When I Served the Post as a Coachman: Social Obligation in the History of Communication
For nearly 400 years, like many empires before it, the Russian Empire used a post horse relay system as its basic communications system. Officials–and later paying private travelers–were provided with horses, at a series stations set ~30 kilometers apart, by populations obligated (as imperial subjects) to do so. In this informal talk, John Randolph of UIUC History will describe his attempt to write a history of this institution. In particular, he hopes to discuss with the audience the larger theme of obligation in the history of communications. How well have scholars described–not merely the ‘flows’ and infrastructural ‘scapes’ created by communications systems, but the ways they depend upon social contributions drawn from populations by obligatory, political means?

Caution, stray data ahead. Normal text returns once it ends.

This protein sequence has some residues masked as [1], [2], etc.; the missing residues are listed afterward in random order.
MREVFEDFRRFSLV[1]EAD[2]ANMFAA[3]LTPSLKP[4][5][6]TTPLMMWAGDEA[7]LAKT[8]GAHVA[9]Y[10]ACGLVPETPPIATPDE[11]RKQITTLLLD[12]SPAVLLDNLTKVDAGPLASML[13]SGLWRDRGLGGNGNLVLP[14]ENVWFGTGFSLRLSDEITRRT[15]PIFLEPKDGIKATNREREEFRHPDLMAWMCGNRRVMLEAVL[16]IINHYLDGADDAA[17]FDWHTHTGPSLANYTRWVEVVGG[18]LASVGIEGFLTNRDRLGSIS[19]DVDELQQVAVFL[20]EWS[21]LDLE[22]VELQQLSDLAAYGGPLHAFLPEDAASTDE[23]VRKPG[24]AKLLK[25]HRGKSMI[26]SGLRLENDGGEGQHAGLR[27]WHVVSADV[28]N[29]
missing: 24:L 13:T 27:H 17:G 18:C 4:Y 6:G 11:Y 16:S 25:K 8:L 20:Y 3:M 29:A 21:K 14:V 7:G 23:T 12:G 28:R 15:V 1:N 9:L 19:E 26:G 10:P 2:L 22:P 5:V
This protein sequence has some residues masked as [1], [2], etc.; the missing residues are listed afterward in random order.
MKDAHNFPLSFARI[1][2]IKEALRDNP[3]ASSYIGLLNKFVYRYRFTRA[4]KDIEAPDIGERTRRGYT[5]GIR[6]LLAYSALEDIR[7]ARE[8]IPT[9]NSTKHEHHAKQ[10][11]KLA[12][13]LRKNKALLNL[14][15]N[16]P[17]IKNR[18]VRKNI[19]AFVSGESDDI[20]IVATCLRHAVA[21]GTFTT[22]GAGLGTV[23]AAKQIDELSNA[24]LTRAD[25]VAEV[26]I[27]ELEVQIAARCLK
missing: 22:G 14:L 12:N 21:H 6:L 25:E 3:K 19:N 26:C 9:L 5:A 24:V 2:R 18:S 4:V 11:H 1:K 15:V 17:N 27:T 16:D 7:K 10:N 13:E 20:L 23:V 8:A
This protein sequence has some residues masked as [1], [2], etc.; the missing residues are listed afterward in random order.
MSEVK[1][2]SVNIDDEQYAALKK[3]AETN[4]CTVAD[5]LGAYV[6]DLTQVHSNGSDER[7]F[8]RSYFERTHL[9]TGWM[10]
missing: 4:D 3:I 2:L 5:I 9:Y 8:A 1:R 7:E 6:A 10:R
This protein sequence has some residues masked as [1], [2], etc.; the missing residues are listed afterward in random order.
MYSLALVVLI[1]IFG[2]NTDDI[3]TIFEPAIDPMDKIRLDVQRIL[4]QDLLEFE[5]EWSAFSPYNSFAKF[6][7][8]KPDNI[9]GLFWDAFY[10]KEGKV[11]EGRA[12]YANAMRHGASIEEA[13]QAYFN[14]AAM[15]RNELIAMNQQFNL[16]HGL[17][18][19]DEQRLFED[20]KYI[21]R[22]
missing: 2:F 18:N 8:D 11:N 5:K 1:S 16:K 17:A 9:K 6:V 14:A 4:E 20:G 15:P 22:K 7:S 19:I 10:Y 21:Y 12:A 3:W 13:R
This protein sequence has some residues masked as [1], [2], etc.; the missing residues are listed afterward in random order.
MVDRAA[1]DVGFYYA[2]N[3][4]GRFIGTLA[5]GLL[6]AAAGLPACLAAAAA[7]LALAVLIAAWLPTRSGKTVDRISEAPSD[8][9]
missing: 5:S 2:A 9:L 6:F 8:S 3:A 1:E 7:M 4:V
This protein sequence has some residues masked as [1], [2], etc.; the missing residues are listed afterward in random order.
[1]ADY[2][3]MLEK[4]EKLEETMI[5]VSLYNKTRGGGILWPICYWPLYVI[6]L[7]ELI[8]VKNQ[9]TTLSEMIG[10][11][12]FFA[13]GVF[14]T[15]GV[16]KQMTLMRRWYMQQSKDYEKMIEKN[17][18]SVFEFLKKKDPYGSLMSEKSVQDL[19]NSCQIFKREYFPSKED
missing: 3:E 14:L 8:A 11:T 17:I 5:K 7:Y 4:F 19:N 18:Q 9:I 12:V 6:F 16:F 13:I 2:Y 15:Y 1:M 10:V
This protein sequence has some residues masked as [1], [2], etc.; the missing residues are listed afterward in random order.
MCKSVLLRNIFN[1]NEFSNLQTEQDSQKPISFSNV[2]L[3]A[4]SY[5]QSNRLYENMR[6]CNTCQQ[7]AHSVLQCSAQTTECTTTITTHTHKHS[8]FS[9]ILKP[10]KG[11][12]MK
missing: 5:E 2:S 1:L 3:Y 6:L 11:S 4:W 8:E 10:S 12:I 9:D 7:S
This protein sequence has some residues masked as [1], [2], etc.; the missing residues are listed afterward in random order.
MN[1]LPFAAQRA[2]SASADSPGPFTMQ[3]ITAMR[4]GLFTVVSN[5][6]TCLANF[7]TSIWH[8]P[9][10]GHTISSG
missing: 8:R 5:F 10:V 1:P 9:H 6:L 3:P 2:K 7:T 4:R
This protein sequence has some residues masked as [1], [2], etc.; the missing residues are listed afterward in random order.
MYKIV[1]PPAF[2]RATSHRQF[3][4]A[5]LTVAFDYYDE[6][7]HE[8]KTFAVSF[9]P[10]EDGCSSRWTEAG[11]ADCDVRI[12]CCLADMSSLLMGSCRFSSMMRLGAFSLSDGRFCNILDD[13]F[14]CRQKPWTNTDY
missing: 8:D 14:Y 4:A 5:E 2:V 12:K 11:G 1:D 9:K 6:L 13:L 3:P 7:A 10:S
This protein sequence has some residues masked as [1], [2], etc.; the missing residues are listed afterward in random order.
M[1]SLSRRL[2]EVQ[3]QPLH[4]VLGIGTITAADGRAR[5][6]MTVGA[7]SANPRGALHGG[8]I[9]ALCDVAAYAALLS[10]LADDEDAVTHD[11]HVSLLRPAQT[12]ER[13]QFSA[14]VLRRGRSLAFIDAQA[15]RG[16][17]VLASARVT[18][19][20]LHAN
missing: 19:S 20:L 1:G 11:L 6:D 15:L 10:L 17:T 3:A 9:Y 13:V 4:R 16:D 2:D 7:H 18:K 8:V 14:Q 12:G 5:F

When I Served the Post as a Coachman: Social Obligation in the History of Communication was presented on April 13th, 2015, by John Randolph, Associate Professor of History. A recording of the event is available.
In recognition of his scholarly achievement, Dr. Randolph has previously been named Conrad Humanities Scholar and Fellow of the Center for Advanced Study at the University of Illinois. His prize-winning book, The House in the Garden: The Bakunin Family and the Romance of Russian Idealism, was published in 2007 by Cornell University Press.